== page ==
In a stretch pick early in the draft, management decided on Elias Pettersson with the 27th overall pick. The Vancouver Canucks center is coming off a season plagued with injuries and selected two spots after future Hall of Famers Sidney Crosby, who started the fifth round. As the snake draft progressed into the sixth round, The Rock chose Linus Ullmark from the Boston Bruins to form their goalie platoon with Lehner. Management drafted Nicklas Backstrom (Washington) in the seventh round, slated to start on long-term injured reserve after off-season surgery.
When it was time for the team to select again, Elias Lindholm (Calgary) became the newest member of Top of the Rock with the 46th selection in the draft. Patrick Hornqvist (Florida) joined his countrymen with his pick in the ninth round. Last season, both players were fantasy teammates and welcomed another returning player, Filip Forsberg (Nashville), in the tenth round.
Since The Frozen Factory relies heavily on goaltender statistics, The Rock drafted their third goalie, Jacob Markstrom (Calgary), with their 11th pick of the draft. Paired with Lehner and Ullmark, the three will split time depending on who is scheduled to play or not. The Frozen Factory’s eleventh round featured three goalies and three defensemen, the only round of its kind in this year’s draft.
In the twelfth round, management took a flyer on Adam Larsson, one of the marquee signings for the Seattle Kraken this offseason. As a former first-round pick traded for a league MVP, Larsson has a chance to prove he is still an elite defenseman on the expansion Kraken team.
Joel Eriksson Ek (Minnesota) recently signed a new deal with the Wild to serve as a top-line player. He does tend to have hot and cold streaks, so it will be interesting to see how his season plays out, especially since he doesn’t have to worry about inking a new contract.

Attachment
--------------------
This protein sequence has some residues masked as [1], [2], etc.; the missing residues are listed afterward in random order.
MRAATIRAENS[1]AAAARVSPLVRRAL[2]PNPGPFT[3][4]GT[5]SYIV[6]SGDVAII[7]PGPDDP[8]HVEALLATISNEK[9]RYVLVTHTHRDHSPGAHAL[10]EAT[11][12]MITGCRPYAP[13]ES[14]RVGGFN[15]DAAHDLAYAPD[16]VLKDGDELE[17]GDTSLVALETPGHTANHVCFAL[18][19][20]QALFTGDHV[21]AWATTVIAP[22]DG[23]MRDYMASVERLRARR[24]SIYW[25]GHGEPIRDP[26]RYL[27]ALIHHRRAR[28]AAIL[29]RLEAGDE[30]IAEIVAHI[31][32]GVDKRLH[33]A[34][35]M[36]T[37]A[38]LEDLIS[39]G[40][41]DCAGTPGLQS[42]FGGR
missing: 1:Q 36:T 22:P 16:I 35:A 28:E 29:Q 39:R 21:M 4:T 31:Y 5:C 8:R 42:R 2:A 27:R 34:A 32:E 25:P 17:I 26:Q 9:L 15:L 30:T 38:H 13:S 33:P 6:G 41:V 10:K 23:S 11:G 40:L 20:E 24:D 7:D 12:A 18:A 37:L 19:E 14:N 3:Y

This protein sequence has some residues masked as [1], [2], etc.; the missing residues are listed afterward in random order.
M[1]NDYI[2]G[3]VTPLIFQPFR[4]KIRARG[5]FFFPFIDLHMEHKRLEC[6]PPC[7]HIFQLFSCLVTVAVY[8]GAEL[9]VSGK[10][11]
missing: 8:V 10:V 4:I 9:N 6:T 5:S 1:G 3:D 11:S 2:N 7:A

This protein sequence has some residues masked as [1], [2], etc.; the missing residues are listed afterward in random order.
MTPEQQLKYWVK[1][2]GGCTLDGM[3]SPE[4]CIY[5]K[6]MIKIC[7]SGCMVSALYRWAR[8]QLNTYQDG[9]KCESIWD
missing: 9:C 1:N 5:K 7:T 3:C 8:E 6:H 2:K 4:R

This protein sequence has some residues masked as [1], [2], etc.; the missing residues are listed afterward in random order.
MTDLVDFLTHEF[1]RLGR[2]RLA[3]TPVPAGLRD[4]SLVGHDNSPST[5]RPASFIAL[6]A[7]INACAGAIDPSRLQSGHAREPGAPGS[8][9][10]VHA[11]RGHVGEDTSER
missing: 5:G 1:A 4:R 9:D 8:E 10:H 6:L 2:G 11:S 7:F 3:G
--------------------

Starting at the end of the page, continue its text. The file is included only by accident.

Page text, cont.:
All-star defenseman John Klingberg (Dallas) joined The Rock in the 14th round. Klingberg is in the last season of his deal and should put up some remarkable offensive numbers to increase his value on the open market next summer. Complimenting the defensive corps is Oliver Ekman-Larsson (Vancouver). The former captain of the Arizona Coyotes was moved to the pacific northwest in a blockbuster deal this past summer. William Nylander (Toronto) was another marquee draft pick, rejoining the Top of the Rock as a late 16th pick, 94th overall. William Karlsson (Las Vegas) returned to the team for the fourth consecutive season with his pick 17th round.
As the draft slowed down, management took a massive gamble in the 18th round by selecting Alexander Edler of the Los Angeles Kings. The offensive defenceman departed from the Canucks this off-season and hopes a change of scenery sparks his play.
In the 19th round, management selected their third member of the Calgary Flames, claiming Mikael Backlund, who can play center and right-wing. Rickard Rakell (Anaheim) joined the team in the 20th round with only one selection left. Then with the final pick in the 21st round, Adrian Kempe (Los Angeles) completed the Rock’s opening night lineup.
According to statistics on NHL.com, 88 Swedish-born players suited up for at least one game during the shortened 2021 season. Except for some goalies, Top of the Rock stayed true to their game plan, and it almost resulted in a championship victory.
As of this writing, there have been 67 Swedish players in the NHL during the 2021-22 campaign. The Rock currently employs 23 players, which accounts for roughly 34% of the country’s players. How will these players stack up against the other teams in the league in this type of format? The chart below showcases how successful our team could be based on early projections.
The experts at Yahoo Fantasy pegged Top of the Rock to be the worst team in the league, finishing in sixth place overall, four spots behind an auto-drafted team that still doesn’t have a real-life manager. This team will boast the league’s third-best centers and defenders, with the fourth-best collection of left-wingers and goalies. When crunching the rest of the numbers, The Rock should have the fifth worse right-wingers.
In conclusion, management built a contender with Sweden’s best players. This format may have worked in other leagues with other structures; however, it is tough to see a chance for success in a league that relies on a whole new scoring system.